What’s in you’re bottle? Well, let’s specify, what’s in your child’s bottle? According to The American Academy of Pediatrics, there’s about one-quarter of U.S. children with soy in theirs. Parents sometimes choose soy formula in the belief that it’s less allergenic than cow’s milk–based formula or the child comes from a family with a vegan lifestyle.
Also, note that except for domesticated animals to whom we feed milk, humans are the only species that drink the milk of another species.
Are you okay with your cat and your child drinking the same milk?
Soy protein-based nutrition has been used during infancy for centuries in the Orient, the first use of soy formula feeding in this country was around 1909.
Unlike soy milk, which is sometimes mistakenly used for feeding a child, soy base formula contains soy protein isolate, fortified with additional amino acids, minerals, vitamins, and fats necessary to support infant growth and development. Which essentially makes this a liquid super food.
The American Academy of Pediatrics (AAP) finds that isolated soy protein-based formulas are a safe and nutritionally equivalent alternative to cow milk-based formula for term infants whose nutritional needs are not met from breast milk.
-Without question the ” healthiest food for infants is breast milk.”
-Giving cow’s milk to babies may have adverse long-term health effects on them, including increased risk of childhood obesity, which leads to numerous health concerns.
-Parents should also note the food additive carrageenan has been pulled from infant formula in Europe, but is allowed in U.S. formula. Carrageenan in its raw form, sometimes called “Irish moss,” has been eaten and used as a food ingredient for hundreds of years across the globe. The name carrageenan is derived from the Irish word carraigín, meaning “little rock,” as the seaweed naturally forms on small rocks in coastal waters. Today, carrageenan is sustainably farmed and processed for use as a stabilizing ingredient in a variety of foods, including dairy, meat and drink products.
According to the National Digestive Diseases Information Clearinghouse, some 30 million to 50 million Americans are lactose intolerant, including up to 75 percent of African Americans and American Indians and 90 percent of Asian Americans
related article: Plant-base or Dairy? What’s your choice of milk for your kids?
Still on the fence
Eventually, milk increases levels of the growth hormone IGF-1 in our bodies by stimulating it’s production in the liver. Increased IGF-1 levels are linked to cancers of the bowel, breast and prostate. It may also transform pre-existing or benign tumors into a more aggressive form of cancer. Look for warning labels in the near future to be placed on products that contain dairy.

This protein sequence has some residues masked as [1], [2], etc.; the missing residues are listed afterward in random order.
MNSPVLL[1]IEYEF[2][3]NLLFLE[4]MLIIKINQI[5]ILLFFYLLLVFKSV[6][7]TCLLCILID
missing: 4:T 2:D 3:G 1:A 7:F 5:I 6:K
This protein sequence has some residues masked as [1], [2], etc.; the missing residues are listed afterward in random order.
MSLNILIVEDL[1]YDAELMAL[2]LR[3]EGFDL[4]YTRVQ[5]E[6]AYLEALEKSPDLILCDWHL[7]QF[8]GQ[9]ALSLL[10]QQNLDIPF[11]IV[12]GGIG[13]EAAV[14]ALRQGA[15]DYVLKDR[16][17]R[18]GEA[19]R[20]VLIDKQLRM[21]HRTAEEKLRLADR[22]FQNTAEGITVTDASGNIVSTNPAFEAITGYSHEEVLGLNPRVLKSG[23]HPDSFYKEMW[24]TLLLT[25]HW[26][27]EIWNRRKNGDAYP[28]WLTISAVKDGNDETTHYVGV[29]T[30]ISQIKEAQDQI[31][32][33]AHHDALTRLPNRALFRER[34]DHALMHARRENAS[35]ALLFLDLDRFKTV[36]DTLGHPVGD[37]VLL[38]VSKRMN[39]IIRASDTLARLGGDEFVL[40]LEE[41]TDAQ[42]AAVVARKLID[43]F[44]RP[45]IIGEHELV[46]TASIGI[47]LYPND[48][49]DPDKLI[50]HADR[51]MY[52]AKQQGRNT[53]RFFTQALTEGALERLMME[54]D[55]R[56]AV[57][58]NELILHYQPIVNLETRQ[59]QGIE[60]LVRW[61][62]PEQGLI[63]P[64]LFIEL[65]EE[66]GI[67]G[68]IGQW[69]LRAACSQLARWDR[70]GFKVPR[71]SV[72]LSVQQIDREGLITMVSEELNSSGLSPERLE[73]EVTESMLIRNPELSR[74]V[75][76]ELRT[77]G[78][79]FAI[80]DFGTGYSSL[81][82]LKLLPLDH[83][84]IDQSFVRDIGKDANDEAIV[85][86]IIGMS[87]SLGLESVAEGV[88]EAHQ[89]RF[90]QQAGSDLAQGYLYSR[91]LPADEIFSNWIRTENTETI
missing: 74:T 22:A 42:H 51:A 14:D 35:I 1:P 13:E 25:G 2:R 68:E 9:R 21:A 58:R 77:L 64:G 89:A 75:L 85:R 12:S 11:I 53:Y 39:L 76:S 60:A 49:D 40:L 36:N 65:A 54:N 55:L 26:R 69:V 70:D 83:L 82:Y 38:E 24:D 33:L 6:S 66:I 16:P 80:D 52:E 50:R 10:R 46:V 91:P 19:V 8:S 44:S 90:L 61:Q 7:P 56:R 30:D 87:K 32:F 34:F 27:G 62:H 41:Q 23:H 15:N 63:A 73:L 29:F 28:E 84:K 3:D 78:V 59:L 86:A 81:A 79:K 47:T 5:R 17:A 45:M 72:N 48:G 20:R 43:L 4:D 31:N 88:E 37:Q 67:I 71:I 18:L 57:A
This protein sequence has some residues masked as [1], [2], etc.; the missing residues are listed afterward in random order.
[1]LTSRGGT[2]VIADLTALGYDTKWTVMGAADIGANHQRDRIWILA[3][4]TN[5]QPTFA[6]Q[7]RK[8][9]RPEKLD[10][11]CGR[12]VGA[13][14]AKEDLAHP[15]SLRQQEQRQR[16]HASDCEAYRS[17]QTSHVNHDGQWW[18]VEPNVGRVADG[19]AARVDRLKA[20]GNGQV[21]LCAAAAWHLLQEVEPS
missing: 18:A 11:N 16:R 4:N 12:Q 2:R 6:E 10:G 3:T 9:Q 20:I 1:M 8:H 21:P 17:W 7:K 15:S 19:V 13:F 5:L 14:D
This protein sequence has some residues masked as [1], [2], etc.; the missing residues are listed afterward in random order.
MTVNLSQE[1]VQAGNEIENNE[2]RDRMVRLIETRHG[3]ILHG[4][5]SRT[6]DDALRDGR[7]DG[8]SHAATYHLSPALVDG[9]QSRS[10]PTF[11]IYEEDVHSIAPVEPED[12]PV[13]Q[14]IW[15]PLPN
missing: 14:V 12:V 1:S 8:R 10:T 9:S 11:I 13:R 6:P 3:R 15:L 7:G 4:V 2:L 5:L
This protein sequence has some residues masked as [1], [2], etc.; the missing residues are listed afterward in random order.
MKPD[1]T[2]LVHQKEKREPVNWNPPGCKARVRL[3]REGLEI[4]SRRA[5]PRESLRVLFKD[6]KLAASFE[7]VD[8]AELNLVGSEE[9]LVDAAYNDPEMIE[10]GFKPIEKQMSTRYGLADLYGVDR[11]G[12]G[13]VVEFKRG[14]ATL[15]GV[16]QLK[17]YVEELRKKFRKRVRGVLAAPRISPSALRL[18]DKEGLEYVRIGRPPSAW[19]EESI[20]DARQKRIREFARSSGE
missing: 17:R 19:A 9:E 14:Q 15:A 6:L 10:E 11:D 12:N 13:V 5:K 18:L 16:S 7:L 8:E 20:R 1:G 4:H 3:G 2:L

Professor T. Colin Campbell, Jacob Gould Schurman Professor Emeritus of Nutritional Biochemistry at Cornell University, says that IGF-1 may turn out to be a predictor of certain cancers in the same way that cholesterol is a predictor of heart disease. See the China Study
Contains isoflavones, a type of phytoestrogen that is 1000 times weaker than human estrogen and does not behave exactly like human estrogens in our bodies. Isoflavones block some of estrogen’s effects and mimic others, generally resulting in health benefits. They also have antioxidant and anti-inflammatory properties. Soy has the highest protein and fat content of any legume and is high in iron and fiber.
Early studies revealed that the full nutritional value of soybean protein is achieved only after heat has been applied. Subsequent studies confirmed the presence of a number of heat-labile factors with biological activity in soybean-based products. The most prominent of these factors is a soybean protease inhibitor with the properties of an antitrypsin, antichymotrypsin, and antielastin. Soybean protein isolate, as heated for infant formulas, removes 80% to 90% of this protease inhibitor activity and renders it nutritionally irrelevant. There also are heat-stable factors that remain in the soy protein isolate, including the low-molecular-weight fibers, phytates, saponins, and phytoestrogens.
So, at the end of the day, you have to make decisions for your babies. The dangers of dairy are well documented and soon you’ll most likely see warning labels on their products. We have to understand all the data that’s out there, making sure they’re from reliable sources, do your research, bring your questions up to your pediatrician and discuss with your family.